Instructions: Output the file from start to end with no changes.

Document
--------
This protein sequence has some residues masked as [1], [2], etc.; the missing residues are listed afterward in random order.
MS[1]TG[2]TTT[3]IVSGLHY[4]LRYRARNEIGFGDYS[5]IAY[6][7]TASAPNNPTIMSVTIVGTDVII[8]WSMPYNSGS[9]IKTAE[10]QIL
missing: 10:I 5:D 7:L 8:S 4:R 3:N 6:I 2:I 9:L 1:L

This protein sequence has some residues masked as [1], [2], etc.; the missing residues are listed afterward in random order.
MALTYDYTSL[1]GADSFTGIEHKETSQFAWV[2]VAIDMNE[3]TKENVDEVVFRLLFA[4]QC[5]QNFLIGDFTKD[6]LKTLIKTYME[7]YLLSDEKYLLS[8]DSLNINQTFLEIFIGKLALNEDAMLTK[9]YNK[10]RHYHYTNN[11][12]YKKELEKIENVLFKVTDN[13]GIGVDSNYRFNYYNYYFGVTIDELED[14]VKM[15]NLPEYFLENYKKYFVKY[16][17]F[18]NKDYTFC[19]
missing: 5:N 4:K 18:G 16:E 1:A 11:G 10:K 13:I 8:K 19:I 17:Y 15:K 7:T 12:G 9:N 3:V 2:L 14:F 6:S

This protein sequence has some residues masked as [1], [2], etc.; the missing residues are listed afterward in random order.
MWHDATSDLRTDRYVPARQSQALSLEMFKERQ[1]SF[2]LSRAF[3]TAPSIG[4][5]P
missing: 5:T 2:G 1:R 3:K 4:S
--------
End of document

This protein sequence has some residues masked as [1], [2], etc.; the missing residues are listed afterward in random order.
MS[1]TG[2]TTT[3]IVSGLHY[4]LRYRARNEIGFGDYS[5]IAY[6][7]TASAPNNPTIMSVTIVGTDVII[8]WSMPYNSGS[9]IKTAE[10]QIL
missing: 10:I 5:D 7:L 8:S 4:R 3:N 6:I 2:I 9:L 1:L

This protein sequence has some residues masked as [1], [2], etc.; the missing residues are listed afterward in random order.
MALTYDYTSL[1]GADSFTGIEHKETSQFAWV[2]VAIDMNE[3]TKENVDEVVFRLLFA[4]QC[5]QNFLIGDFTKD[6]LKTLIKTYME[7]YLLSDEKYLLS[8]DSLNINQTFLEIFIGKLALNEDAMLTK[9]YNK[10]RHYHYTNN[11][12]YKKELEKIENVLFKVTDN[13]GIGVDSNYRFNYYNYYFGVTIDELED[14]VKM[15]NLPEYFLENYKKYFVKY[16][17]F[18]NKDYTFC[19]
missing: 5:N 4:K 18:G 16:E 1:A 11:G 10:K 13:I 8:K 19:I 17:Y 15:K 7:T 12:G 9:N 3:V 2:L 14:F 6:S

This protein sequence has some residues masked as [1], [2], etc.; the missing residues are listed afterward in random order.
MWHDATSDLRTDRYVPARQSQALSLEMFKERQ[1]SF[2]LSRAF[3]TAPSIG[4][5]P
missing: 5:T 2:G 1:R 3:K 4:S